Originally published April 29 2013
Majority of Southern California's airspace to be declared test range for drones
by J. D. Heyes
(NaturalNews) Don't look now, Southern Californians, but the remaining shreds of your privacy rights - and they are threadbare already, to be sure - are about to vanish into the dustbin of history, if the "see everything all of the time" crowd gets its way.
"Business and military interests" are pressuring politicians and other officials throughout Southern California to allow all airspace to be declared a "test range" for unmanned aerial vehicles.
According to local reports, the drive is emanating from the San Diego Military Advisory Council and the San Diego Regional Economic Development Corporation, both of which are touting the fact that more than 7,100 people are employed either directly or indirectly by drone manufacturers in San Diego County.
Drones - good for business, not so good for privacyThey are proposing a "test zone" that would extend from Edwards Air Force Base, which is located just north of Lancaster, west to the Pacific Ocean and south to the U.S.-Mexico border.
The push for wide-open experimental observation of the entire region is being sold as providing an "economic boost" to the area's drone makers, who include some of the most influential defense and government contractors around, including Northrup Grumman in Rancho Bernardo and General Atomics Aeronautical Systems in Poway (the former has a large drone works near Lancaster, local reports noted).
The plea comes as the Federal Aviation Administration, which has been tasked with formulating the rules governing drone usage by 2015, is preparing to create a half-dozen test zones in the United States, ostensibly as part of a larger effort to seek out technology and operational advances required to integrate unmanned aircraft into U.S. airspace.
Perhaps adding to the Southern California push, the U.S. Navy - which has a large presence in and around San Diego - has already said it plans to base unmanned spy planes for the purposes of international intelligence gathering at Point Mugu, which is west of Malibu.
As they have consistently done, however, the American Civil Liberties Union (ACLU) and other groups concerned with Americans' constitutional privacy protections are frantically attempting to point out that current privacy laws are entirely unsuitable for providing citizen protection against unreasonable and unwarranted surveillance.
"Routine aerial surveillance would profoundly change the character of public life in America. Rules must be put in place to ensure that we can enjoy the benefits of this new technology without bringing us closer to a 'surveillance society' in which our every move is monitored, tracked, recorded, and scrutinized by the government," the organization says on its website, adding that some drone manufacturers are even offering police departments the option of arming their drones.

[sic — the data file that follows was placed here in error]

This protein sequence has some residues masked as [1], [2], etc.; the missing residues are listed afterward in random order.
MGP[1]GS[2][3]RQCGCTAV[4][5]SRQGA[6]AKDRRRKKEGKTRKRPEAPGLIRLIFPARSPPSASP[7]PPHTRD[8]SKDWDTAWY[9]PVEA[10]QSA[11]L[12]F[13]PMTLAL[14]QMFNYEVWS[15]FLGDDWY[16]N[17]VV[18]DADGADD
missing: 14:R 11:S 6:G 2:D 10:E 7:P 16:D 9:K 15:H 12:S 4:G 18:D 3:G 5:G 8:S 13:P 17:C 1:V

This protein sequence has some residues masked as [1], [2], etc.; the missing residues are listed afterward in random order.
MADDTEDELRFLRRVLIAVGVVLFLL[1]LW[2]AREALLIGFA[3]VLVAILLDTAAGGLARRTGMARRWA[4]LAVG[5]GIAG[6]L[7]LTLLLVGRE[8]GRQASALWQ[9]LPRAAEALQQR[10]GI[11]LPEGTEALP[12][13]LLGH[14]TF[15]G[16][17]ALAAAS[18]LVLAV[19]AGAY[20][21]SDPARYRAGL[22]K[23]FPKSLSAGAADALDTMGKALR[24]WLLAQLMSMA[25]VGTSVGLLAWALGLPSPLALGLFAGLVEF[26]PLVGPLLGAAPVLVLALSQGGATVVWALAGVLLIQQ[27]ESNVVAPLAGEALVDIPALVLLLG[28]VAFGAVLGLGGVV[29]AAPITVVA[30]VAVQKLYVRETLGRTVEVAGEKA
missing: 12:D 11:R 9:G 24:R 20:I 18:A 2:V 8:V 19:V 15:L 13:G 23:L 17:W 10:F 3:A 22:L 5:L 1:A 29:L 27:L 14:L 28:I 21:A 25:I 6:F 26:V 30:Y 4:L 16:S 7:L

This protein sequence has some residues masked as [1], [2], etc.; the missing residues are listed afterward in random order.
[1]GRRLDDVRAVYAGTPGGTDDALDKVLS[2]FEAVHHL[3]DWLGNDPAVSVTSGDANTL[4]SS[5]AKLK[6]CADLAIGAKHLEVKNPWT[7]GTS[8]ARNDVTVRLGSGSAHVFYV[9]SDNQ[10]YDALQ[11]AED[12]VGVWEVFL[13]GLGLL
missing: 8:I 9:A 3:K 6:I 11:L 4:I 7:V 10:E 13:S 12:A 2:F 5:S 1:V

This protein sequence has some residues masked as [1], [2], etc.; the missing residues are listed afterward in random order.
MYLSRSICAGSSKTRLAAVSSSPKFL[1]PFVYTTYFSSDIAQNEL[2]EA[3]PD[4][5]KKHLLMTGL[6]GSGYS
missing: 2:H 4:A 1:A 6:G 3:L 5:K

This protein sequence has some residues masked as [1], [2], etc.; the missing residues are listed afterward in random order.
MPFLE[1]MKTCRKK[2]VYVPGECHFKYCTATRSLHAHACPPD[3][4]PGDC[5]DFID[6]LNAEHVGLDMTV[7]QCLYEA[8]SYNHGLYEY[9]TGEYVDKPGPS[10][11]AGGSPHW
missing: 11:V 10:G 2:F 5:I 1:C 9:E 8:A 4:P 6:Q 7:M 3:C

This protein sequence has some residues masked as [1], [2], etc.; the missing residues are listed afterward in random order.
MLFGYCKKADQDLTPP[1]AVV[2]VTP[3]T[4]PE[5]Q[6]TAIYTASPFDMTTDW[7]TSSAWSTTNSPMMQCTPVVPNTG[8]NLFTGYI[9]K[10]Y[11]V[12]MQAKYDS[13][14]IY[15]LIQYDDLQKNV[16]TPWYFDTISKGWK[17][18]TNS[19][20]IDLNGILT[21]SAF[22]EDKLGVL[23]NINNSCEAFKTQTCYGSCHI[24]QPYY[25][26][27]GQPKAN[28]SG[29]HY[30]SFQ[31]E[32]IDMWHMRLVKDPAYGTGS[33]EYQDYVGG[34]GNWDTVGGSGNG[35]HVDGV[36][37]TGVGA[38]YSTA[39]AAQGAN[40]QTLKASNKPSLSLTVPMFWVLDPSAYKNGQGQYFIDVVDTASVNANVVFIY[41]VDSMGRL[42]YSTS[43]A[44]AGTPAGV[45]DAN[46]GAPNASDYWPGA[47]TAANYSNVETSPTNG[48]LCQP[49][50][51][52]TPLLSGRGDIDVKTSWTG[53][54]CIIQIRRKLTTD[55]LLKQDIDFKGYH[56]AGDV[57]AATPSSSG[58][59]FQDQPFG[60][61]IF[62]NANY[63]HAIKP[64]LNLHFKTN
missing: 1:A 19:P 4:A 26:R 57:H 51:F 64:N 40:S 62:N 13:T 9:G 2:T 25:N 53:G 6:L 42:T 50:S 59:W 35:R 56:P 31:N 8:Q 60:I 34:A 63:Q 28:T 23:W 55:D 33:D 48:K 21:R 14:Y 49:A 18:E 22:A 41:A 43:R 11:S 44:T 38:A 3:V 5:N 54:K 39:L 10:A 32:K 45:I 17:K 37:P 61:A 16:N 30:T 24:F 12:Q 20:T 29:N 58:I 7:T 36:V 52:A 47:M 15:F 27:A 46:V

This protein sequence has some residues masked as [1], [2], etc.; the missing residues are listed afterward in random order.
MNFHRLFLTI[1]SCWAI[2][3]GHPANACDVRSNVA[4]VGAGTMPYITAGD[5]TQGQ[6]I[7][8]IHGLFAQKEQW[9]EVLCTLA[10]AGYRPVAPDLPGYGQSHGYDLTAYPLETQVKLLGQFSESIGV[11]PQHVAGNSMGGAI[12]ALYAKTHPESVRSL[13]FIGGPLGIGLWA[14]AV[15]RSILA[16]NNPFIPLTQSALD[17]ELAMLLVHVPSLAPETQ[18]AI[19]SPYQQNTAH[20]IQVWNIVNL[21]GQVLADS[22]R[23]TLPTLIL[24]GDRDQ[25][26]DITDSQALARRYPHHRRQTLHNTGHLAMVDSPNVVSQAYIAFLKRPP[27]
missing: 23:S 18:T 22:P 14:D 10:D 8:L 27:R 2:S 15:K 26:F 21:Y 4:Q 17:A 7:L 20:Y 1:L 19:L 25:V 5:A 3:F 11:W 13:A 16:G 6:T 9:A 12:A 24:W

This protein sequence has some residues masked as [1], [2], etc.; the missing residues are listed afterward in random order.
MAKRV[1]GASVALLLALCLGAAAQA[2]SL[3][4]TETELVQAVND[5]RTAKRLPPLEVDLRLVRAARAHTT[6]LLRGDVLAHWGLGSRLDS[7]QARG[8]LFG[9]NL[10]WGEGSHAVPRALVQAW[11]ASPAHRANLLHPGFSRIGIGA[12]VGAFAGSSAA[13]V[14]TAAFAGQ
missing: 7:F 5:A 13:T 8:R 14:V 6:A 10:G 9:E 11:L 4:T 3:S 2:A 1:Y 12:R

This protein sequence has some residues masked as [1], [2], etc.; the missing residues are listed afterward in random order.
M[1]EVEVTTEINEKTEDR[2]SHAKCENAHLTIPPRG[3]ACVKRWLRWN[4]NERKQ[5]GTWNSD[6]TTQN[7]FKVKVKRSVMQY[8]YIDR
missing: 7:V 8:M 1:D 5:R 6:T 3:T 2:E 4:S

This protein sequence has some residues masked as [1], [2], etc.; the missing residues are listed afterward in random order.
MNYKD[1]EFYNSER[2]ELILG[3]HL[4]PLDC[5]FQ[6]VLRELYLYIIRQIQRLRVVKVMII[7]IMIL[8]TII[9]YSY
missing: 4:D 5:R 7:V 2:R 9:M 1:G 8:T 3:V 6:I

"Drones should be deployed by law enforcement only with a warrant, in an emergency, or when there are specific and articulable grounds to believe that the drone will collect evidence relating to a specific criminal act," the ACLU says.
In March EPIC - the Electronic Privacy Information Center, a group that monitors electronic privacy issues - petitioned the Bureau of Customs and Border Protection, a division of the Department of Homeland Security, to suspend its domestic drone surveillance program, pending the establishment of sound privacy protections.
Update the law before turning the drones looseThe petition states that "the use of drones for border surveillance presents substantial privacy and civil liberties concerns for millions of Americans across the country." It follows a revelation that some drones deployed by the federal agency are equipped with technology for signals interception and human identification.
EPIC was joined by 30 other organizations and more than 1,000 individuals.
In testimony before the U.S. Senate in March, experts from EPIC and other groups said in the age of drones, privacy laws needed a dramatic upgrade.
Ryan Calo, a University of Washington law professor, told senators that today's privacy statutes governing the use of drones date back to the 1980s - well before drones were developed for domestic and foreign use.
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